Understanding Neonatal Cerebellar Cortical Degeneration in Rabbit Dogs

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    There is not much that is more hopeful than the birth of a litter of beagles. Seeing their little bodies squirm up close to their mother to suckle, it is hard not to envision them someday running about in a lush field chasing rabbits. In our minds, scenarios such as this play out on repeat as the big dreams we have for our pups begin to take shape.

    Anyone who breeds dogs should make it a point to breed for the betterment of the breed and elimination or at least reduction of flaws. The more well-rounded the rabbit dog offspring we produce, the better the future generations will be, hence putting in the effort to only breed the best of the best. Even though all puppies are cute, the fact of the matter is that some are just not worthy to go on to become breeding stock. In some cases it may take time to discover temperament and conformational flaws that need not be passed on to future offspring, but sometimes it is very apparent that a puppy has a major genetic issue pretty early on.

    An example of a genetic flaw that presents in puppyhood is Neonatal Cerebellar Cortical Degeneration (NCCD). As soon as beagle puppies begin to open their eyes and start attempting to walk on their own, a puppy with Neonatal Cerebellar Cortical Degeneration begins to stand out. The reason for this is one of the main identifiers of NCCD is a puppy who simply cannot walk correctly and falls over. Affected puppies display a lack of coordination known as ataxia, loss of balance, muscle tremors, and they sometimes adopt an odd or unusual stance in an attempt to stand. Symptoms materialize/are typically noticed around three weeks of age.

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    Photo: Pets 4 Homes

    NCCD is an inherited neurological degenerative disease that is unfortunately associated with the beagle breed although it is seen in other mammals as well. It is a recessive disease, meaning both parents must carry a copy of the genetic mutation that causes it and affected offspring will thus have two copies. This does not necessarily mean that both parents will display symptoms, however, and genetic testing is necessary to determine for certain whether or not a dog is a carrier. Testing can be done to determine whether parents are carriers, with results being as follows:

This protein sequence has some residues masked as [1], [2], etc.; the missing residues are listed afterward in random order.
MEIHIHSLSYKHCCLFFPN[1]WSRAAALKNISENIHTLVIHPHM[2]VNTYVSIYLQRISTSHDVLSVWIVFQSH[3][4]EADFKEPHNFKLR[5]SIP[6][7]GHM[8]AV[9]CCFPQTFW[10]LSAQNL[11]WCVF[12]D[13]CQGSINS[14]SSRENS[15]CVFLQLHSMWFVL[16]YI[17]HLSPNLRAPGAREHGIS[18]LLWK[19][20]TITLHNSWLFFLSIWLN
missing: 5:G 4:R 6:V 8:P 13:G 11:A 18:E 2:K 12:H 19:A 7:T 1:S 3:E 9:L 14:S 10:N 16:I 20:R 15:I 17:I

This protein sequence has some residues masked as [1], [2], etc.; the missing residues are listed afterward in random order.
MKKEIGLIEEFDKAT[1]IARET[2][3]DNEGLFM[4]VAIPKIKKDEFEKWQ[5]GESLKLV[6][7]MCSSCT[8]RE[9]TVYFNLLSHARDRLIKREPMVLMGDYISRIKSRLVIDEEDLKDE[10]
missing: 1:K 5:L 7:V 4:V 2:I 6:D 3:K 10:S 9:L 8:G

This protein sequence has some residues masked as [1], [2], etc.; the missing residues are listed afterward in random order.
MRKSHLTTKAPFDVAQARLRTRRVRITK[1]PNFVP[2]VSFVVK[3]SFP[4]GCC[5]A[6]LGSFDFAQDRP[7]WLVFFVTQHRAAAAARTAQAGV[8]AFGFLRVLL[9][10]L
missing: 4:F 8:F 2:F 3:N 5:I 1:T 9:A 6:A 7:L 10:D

1. N/N is a normal result in which the disease is not present and can be breed without incident as long as paired with a similarly unaffected dog.
    2. N/CCD indicates a carrier dog which has a single copy of the mutation. Breeding this type of dog is a roll of the dice as only 25% of offspring are expected to be fully free of the disease, be it affected or as a carrier. 50% of offspring will be carriers and 25% will produce affected puppies.
    2. CCD/CCD results indicated a dog has 2 copies of the disease. This dog will be affected physically and can pass the disease on to pups should he/she survive to breed.

    Though we discuss the breeding of affected dogs, the fact of the matter is that most physically affected dogs are euthanized as puppies due to the severity of symptoms. Some dogs can go on to live with their issues, provided those issues are minimal enough to allow them to function. Overall the disease is not treatable, however, so the best case scenario for physically affected dogs is that they have so few related issues that they are able to adapt.

    In order to be certain this disease does not pop up in future generations of rabbit dogs, testing prior to breeding is advised. If you have a dog you wish to breed, testing can be done through UC Davis. If you are looking to breed your own dog to an outside stud service, requesting proof that that dog has been tested prior to breeding will give you the best odds of healthy pups that can go on to live happy, productive lives free from the terrible disease that Neonatal Cerebellar Cortical Degeneration is known to be.

    Have you ever encountered a rabbit dog pup with NCCD? What was the outcome? Share your story with us in the comments.

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